Summary:

GlassBattle shows off how games can be played on Google’s high-profile device — while going about everyday activities.

GlassBattle
photo: Brick Simple

It seems like every day there’s a new Google Glass app aimed at showcasing the potential of the wearable computing device. The latest is from developer BrickSimple, who has released an app that explores one of the most important components of mobile: gaming.

The company on Sunday released a demo of GlassBattle, a Battleship-like multiplayer game that enables users to call out missile coordinates and keep track of the game while doing everyday things like shopping.

GlassBattle is a fully completed and functional Glass application developed using Google’s Mirror API, offering synchronous turn-based multi-player games over a consistent internet connection. The ships for GlassBattle are assigned randomly on a 7-square-by-7-square grid, and each player can call airstrikes simply by speaking the coordinates of the target. Both users can study two grids — one with moves they have made and one with the moves the opponent has made — for blue “miss” squares and red “hit’ circles to plot their next move.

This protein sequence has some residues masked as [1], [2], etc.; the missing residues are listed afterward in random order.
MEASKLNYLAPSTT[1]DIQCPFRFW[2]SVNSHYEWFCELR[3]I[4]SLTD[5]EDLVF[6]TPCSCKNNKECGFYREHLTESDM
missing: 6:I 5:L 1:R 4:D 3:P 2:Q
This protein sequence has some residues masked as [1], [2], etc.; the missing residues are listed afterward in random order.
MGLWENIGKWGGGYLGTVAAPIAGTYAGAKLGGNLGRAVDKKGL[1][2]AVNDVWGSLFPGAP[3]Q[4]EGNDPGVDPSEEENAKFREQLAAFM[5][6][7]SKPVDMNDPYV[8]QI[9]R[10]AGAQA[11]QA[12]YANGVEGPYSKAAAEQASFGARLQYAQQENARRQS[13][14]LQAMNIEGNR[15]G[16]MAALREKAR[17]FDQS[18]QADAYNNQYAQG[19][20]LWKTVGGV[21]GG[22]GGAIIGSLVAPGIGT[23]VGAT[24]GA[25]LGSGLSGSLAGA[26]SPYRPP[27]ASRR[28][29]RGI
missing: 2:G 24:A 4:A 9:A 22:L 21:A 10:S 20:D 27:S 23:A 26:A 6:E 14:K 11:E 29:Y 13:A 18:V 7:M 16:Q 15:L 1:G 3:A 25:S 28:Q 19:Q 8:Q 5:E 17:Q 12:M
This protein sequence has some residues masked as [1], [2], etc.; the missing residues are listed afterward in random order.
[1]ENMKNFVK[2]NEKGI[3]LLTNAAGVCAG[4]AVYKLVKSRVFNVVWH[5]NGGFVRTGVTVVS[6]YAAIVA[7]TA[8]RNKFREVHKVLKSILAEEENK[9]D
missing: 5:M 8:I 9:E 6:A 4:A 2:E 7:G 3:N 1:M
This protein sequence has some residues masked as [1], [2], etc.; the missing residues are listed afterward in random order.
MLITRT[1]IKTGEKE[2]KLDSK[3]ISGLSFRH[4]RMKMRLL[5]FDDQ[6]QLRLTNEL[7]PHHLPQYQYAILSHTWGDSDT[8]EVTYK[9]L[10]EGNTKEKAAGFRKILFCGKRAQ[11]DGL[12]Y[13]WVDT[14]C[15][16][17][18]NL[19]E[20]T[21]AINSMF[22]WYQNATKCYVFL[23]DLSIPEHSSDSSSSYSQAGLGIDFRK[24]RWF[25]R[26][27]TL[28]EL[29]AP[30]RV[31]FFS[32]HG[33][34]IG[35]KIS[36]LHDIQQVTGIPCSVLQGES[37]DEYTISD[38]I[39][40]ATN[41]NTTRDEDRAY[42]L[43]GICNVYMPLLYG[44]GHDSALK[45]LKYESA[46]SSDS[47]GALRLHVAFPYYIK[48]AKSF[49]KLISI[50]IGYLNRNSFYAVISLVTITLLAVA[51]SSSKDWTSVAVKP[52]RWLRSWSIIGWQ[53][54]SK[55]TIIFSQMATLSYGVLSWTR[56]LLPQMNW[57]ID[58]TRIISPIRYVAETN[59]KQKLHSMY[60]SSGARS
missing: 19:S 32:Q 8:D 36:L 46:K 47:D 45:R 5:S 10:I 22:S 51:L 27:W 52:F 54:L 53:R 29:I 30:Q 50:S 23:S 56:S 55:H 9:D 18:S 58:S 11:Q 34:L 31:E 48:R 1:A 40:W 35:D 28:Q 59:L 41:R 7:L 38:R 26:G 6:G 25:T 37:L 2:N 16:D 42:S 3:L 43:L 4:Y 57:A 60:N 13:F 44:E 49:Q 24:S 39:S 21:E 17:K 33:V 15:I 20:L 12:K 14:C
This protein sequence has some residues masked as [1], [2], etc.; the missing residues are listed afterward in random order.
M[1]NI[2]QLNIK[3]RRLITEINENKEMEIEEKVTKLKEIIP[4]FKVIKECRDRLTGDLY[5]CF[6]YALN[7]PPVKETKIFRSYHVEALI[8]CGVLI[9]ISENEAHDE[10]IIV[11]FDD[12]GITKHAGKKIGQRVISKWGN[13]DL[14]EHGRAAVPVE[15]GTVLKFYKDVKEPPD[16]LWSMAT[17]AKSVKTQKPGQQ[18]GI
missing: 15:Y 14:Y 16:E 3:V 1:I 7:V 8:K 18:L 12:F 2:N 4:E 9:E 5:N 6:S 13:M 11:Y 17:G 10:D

Of course, since this is Google Glass, the game itself only takes up a portion of the screen (on the righthand side), leaving the user to go about their lives and do other activities while the game is going on.

Check out the demo of the game below:

GlassBattle is just another example of how developers are utilizing Glass to display and send information. Whether it’s checking the temperature on your Nest thermostat or turning auto climate on in your Tesla Model S, developers have fully embraced Glass’s capabilities — and each app shows a new side to how the technology can be further utilized. GlassBattle isn’t the only app Brick Simple has developed since it gained access to the API. Another app, VoteGlass, offers political organizers a way to access databases on the go, and DriveGlass is a display for driving.

Of course, the apps available for Glass stil lack live data, but they indicate how robust the overall library will be by the time Glass reaches the public sometime next year.

Because of severe user caps on Glass’s mirror API, BrickSimple is only able to distribute GlassBattle to a handful of users per day. But once that limit is lifted, expect plenty of Glassholes to be commanding their missiles while eating lunch or taking a stroll through the park.

BrickSimple is a mobile app development company that focuses on early SDK development for devices, and was one of the original early seed developers for the iPhone.

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